We are still not that terrified (true, some of the exhibits that we had been told were fairly frightening are out of order), but a bit further on the spectacle becomes truly horrific. There are, as in the Grévin Museum, wax figures that seem to be alive, but also living figures that seem to be made out of wax. These are the convicts. They are being submitted to atrocious tortures. Everywhere I see racks, torture boots, gibbets, corpses splayed on wheels, pillories, stairways littered with dismembered limbs, and every conceivable type of torture device or other contraption reminiscent of Piranesi’s Prisons. In the first hall, torturers wearing white smocks are engaged in human vivisection.
We leave the Museum and board a steamship in order to visit the rest of the penal colony. An instrument that resembles a water level is set up on the center of the deck, next to the compass. A long vertical tube connects it to the sea and it measures, far more effectively than a waterline would, just how the ship should normally stay afloat. If the level drops, this indicates the ship is taking on water or that a major storm is approaching.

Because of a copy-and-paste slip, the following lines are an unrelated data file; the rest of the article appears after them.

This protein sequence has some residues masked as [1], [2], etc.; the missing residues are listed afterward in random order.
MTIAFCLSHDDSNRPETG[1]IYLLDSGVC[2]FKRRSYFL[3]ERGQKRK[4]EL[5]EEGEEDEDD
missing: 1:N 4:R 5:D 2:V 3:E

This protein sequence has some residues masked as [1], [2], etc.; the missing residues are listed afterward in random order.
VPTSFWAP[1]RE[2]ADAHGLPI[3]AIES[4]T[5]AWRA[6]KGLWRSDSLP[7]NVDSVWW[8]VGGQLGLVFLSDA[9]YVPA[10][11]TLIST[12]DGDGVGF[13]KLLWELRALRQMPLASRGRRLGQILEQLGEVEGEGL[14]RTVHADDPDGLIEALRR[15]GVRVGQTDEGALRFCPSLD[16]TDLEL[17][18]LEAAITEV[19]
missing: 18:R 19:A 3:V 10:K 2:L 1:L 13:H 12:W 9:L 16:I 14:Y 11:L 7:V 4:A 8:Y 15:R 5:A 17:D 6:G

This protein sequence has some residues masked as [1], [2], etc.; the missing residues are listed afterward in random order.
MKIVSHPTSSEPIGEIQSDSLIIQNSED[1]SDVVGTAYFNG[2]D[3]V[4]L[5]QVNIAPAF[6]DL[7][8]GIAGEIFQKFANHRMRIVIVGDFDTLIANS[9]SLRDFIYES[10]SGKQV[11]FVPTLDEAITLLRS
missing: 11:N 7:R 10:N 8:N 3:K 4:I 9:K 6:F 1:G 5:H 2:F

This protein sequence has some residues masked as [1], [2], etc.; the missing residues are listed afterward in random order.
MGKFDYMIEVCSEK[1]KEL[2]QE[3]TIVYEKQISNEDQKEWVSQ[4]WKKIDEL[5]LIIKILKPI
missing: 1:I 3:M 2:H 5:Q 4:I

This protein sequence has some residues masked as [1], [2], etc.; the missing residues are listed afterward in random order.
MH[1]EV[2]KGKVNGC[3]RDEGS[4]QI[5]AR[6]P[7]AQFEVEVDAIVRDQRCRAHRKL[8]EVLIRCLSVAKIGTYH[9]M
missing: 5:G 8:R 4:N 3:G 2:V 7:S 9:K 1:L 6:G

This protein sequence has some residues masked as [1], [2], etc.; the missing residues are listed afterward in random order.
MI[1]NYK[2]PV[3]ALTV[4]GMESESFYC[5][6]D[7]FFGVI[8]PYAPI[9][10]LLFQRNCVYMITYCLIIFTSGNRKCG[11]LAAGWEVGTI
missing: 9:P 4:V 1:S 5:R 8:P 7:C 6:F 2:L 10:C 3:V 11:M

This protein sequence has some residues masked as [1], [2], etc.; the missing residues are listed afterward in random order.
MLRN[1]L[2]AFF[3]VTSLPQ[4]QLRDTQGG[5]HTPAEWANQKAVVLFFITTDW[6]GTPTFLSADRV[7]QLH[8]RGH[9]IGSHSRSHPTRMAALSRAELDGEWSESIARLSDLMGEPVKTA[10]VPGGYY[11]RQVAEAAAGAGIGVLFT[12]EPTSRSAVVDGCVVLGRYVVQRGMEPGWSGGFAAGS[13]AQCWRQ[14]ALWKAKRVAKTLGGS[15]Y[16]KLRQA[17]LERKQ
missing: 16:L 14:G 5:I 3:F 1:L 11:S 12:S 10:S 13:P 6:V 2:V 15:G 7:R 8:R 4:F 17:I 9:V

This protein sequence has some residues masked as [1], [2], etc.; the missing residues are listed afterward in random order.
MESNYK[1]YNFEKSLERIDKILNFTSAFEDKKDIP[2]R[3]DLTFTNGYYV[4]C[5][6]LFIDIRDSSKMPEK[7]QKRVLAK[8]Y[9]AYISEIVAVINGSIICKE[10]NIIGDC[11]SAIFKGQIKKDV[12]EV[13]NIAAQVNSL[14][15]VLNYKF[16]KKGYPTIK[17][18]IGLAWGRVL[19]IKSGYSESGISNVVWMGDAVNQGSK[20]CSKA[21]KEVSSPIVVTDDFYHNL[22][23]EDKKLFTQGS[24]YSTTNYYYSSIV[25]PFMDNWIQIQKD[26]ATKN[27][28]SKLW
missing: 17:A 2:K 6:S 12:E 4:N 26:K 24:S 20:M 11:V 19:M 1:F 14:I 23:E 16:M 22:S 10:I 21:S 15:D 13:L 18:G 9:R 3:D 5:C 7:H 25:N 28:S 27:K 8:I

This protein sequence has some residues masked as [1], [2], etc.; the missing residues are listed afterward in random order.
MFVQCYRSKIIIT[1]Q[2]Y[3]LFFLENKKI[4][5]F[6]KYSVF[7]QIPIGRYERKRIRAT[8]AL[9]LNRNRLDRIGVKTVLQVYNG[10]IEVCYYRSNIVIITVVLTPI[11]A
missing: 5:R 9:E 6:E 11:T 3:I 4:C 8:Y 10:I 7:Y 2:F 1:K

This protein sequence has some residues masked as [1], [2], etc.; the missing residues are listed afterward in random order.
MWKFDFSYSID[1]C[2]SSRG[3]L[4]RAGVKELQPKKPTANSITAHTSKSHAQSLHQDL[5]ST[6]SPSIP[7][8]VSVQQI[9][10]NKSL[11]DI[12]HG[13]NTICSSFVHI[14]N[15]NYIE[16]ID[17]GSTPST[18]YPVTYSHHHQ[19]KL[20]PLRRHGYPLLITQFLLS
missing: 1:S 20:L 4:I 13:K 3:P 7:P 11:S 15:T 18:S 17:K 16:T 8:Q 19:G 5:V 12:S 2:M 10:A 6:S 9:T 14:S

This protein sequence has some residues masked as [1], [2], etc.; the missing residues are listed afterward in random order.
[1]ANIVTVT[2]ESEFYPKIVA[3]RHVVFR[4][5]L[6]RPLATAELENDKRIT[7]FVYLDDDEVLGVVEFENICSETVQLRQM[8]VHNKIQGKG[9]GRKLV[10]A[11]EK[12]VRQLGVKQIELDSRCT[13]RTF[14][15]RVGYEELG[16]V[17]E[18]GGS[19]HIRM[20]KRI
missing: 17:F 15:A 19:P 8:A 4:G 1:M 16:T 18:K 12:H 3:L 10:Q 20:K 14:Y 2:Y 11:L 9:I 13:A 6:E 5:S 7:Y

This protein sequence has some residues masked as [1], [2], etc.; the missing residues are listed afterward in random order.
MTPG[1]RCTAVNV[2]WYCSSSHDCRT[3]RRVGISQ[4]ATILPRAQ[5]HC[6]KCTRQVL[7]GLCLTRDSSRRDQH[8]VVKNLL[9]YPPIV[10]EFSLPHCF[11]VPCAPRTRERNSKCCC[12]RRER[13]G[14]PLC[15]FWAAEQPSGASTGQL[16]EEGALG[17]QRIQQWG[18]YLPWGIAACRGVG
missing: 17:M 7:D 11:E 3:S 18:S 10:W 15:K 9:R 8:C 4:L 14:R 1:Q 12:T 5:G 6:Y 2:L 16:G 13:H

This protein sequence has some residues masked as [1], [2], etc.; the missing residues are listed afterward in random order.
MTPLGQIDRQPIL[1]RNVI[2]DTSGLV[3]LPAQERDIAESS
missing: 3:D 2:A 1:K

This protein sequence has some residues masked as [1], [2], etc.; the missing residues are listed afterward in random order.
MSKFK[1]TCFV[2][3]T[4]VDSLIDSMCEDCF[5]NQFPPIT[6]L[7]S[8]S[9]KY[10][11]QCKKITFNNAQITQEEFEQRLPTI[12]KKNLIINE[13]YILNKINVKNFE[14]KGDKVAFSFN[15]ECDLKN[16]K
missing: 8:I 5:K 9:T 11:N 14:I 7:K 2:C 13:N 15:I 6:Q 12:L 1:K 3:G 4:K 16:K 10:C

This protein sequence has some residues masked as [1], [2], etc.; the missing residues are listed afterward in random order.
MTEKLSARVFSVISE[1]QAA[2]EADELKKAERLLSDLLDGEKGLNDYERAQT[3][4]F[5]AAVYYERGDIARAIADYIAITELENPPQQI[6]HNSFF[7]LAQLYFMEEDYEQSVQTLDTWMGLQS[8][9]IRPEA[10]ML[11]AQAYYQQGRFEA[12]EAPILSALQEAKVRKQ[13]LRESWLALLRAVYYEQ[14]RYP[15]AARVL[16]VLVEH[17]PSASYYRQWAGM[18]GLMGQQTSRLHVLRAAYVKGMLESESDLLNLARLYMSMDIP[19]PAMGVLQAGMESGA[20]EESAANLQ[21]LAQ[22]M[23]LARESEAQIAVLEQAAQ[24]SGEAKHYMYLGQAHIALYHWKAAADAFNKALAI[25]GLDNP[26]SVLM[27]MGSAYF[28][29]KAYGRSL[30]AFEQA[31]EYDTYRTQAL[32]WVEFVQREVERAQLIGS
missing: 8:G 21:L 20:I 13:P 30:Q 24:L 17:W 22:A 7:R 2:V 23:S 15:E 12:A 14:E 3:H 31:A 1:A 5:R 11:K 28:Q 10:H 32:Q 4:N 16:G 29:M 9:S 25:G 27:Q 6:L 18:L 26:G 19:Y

We are in the midst of a crowd of men, women, children, and animals. The ship is already well out to sea when a dreadful panic sets in: the water level has gone crazy, which means we are about to sink. All the passengers leap overboard and despite their efforts to stay afloat, they all drown. My fiancée and I, however, have kept our wits about us and remain aboard the ship which, despite a serious leak and heavy seas, manages to return to shore, depositing us safe and sound on terra firma.
We are congratulated for our courage and are shown a humorous engraving by an unknown artist in the museum catalogue that depicts either this very accident or else a similar accident that had occurred some time before on a ship belonging to the same company. I see passengers trying to swim for safety, bits of wreckage, and, floating upside down among the waves, tripods that look like kangaroos. But I learn these are, in fact, horses that had plunged headlong into the sea and drowned. Only their tails and stiffened hindlegs emerge from the water, which is why I mistook them for tripods.
A meat tree, each of whose roots bears a beefsteak. One night a year, Jesus Christ appears among these roots to proclaim the Republic. Whereupon the roots turn into an inverted Christmas tree, laden with lights and hams, with Jesus Christ, the Virgin Mary, and the Apostles in a halo at its center.
Michel Leiris (1901 – 90) was an author, ethnographer, art critic, and former surrealist who pioneered a unique form of autobiographical writing. Praised by Susan Sontag, Maurice Blanchot, and Claude Lévi-Strauss, he made powerful contributions to modern French literature. His autobiographical works include Manhood, The Rules of the Game, and Nights as Day, Days as Night.Richard Sieburth
Richard Sieburth is a professor of French and Comparative Literature at New York University. He has translated works by Henri Michaux and Louise Labé, and he received a PEN/Book of the Month Translation Prize for his translation of Gérard de Nerval’s Selected Writings.